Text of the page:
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Magazines > Information Today > April 2004
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Information Today

Vol. 21 No. 4 — April 2004

U 2 Can B a Content Creator
By Dick Kaser

I've been poring over the results of a Pew Internet & American Life report released last month that attempted to measure the number of "content creators" on the Internet (

"The maxim is true," the report writers assert. "Anyone can be a publisher on the Web, and many Internet users are."

But before publishers knee-jerk themselves to death (and before those who dislike publishers laugh themselves apoplectic), Pew admits that its definition of "content creation" is broad—broad enough in fact to include those who have contributed a posting to a newsgroup (UR2Kewl, dude. L).

It also includes those of us who have "posted" stuff to the Web because it's part of our job to feed stuff to the company Web site. Yeah, OK, that's content, but...

Based on the survey questions, the study's "content creators" would also appear to include those who have shared files that are not necessarily of their own creation. Of those who reported to Pew that they have permitted others to download files from their computer, 65 percent admitted that they don't really care if those files are copyrighted by someone else.

Of all the things the Pew study reported, the stats I was most interested in were the ones about bloggers, possibly because I think a good blogger is a good journalist, and that's striking pretty close to the heart and soul of the publication you're reading. None of us around here likes it when we're scooped by someone who the most defensive among us might regard as a digital dilettante.

On the blogging front, the Pew study found many fewer bloggers than other studies have suggested, concluding that only 2 percent of adult Internet users in the U.S. are writing Weblogs. And of those, the report shows, fewer than half update their blogs more than once a week.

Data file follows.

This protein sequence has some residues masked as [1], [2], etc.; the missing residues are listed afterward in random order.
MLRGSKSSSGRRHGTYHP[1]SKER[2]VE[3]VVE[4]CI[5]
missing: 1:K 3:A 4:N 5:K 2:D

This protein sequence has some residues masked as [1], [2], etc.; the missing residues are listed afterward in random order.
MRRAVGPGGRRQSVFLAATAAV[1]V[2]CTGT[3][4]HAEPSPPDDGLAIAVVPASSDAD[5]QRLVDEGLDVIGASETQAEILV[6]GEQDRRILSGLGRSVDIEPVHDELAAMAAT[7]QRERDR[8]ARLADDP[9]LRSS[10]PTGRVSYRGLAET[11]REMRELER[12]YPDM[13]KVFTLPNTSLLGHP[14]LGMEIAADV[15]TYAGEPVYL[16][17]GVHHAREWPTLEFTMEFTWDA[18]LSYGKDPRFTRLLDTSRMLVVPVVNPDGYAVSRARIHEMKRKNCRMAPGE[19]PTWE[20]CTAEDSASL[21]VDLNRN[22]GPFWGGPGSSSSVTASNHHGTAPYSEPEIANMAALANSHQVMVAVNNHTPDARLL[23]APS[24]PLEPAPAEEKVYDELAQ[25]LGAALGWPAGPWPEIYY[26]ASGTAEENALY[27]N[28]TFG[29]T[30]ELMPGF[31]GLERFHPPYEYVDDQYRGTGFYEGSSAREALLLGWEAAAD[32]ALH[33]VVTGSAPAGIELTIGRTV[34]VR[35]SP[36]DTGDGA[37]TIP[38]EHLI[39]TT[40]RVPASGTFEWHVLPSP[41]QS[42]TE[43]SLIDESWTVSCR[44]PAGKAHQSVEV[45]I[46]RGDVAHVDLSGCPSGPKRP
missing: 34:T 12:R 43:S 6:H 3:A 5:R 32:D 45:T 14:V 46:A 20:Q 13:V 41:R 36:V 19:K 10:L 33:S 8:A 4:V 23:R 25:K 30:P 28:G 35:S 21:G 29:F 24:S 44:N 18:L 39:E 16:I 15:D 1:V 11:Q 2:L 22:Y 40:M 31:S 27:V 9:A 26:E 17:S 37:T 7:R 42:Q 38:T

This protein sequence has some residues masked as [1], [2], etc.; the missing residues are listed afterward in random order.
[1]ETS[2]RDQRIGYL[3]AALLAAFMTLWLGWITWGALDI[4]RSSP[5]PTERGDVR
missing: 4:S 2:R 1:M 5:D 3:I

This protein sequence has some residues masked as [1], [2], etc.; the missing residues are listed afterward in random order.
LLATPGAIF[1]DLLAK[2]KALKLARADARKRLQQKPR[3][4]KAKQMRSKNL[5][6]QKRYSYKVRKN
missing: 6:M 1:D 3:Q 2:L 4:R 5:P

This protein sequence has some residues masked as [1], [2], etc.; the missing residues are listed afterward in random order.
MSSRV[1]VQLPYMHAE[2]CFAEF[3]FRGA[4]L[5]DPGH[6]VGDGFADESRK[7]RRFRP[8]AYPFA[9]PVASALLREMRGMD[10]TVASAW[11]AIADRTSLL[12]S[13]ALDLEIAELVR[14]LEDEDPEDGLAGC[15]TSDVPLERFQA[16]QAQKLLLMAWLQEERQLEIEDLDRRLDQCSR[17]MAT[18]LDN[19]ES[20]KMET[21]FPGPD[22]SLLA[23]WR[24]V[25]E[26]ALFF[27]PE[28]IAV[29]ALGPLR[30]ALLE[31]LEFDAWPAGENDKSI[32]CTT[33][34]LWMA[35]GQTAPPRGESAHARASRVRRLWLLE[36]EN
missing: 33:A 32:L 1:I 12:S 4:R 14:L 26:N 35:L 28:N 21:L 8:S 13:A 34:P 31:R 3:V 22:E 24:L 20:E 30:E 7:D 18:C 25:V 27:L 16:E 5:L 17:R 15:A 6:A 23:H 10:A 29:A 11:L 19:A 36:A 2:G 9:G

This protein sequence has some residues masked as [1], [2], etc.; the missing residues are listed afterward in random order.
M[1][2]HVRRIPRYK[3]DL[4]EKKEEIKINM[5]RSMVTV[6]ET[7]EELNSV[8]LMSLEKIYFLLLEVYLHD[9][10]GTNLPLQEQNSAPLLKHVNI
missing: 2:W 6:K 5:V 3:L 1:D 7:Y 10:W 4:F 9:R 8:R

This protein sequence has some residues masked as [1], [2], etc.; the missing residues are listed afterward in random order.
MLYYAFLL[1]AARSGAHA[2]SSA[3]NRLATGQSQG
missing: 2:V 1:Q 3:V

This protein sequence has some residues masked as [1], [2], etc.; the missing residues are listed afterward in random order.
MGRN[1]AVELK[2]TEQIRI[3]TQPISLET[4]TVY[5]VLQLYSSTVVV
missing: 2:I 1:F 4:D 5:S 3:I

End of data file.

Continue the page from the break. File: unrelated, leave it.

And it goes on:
Some who would like to see bloggers go away have no doubt delighted at this revelation. But any euphoria should last only as long as it takes to whip out a calculator.

Even only 2 percent of a huge universe is still a large number, certainly a large enough number to include some talented individuals who are capable of challenging established reporters.

Pew doesn't really say how many adult Internet users it thinks there are in the U.S. But the report claims that the 53 million people it classifies as content creators represent 44 percent. Therefore, the total assumed in this study must be 120 million.

Two percent of 120 million is 2.4 million bloggers, a million of whom are updating their Weblogs at least once a week.

That's a lot of reporting.

I dare say, it's at least 10 times more than the number of professional writers and editors employed by all the newspapers and trade publishers in the U.S. That number is just more than 100,000, according to data from the Bureau of Labor Statistics.

The world of publishing (aka old-fashioned content creation) has always been very competitive. It's been true for a long time that many people would like to create content. But surviving in the world of would-be content creators is a very Darwinian experience. Only a few actually hang in there long enough to make a name, get a following, and continue to crank out quality work on a regular basis. (How many Stephen Kings exist?)

I suspect that these laws of creative nature are also going to remain true on the Internet.

So yes, according to Pew, everyone and everybody is making content. But is everyone really a content creator? And is all this stuff really publishing? I really don't think so.

[Author's Note: The report "Content Creation Online" is based on a telephone survey conducted of 1,555 adult Internet users in spring 2003. It's projected by Pew to represent roughly 120 million adult Internet users in the U.S. at a 95-percent confidence level (+/- 3 percent).]

Dick Kaser is Information Today, Inc.'s vice president of content. His e-mail address is
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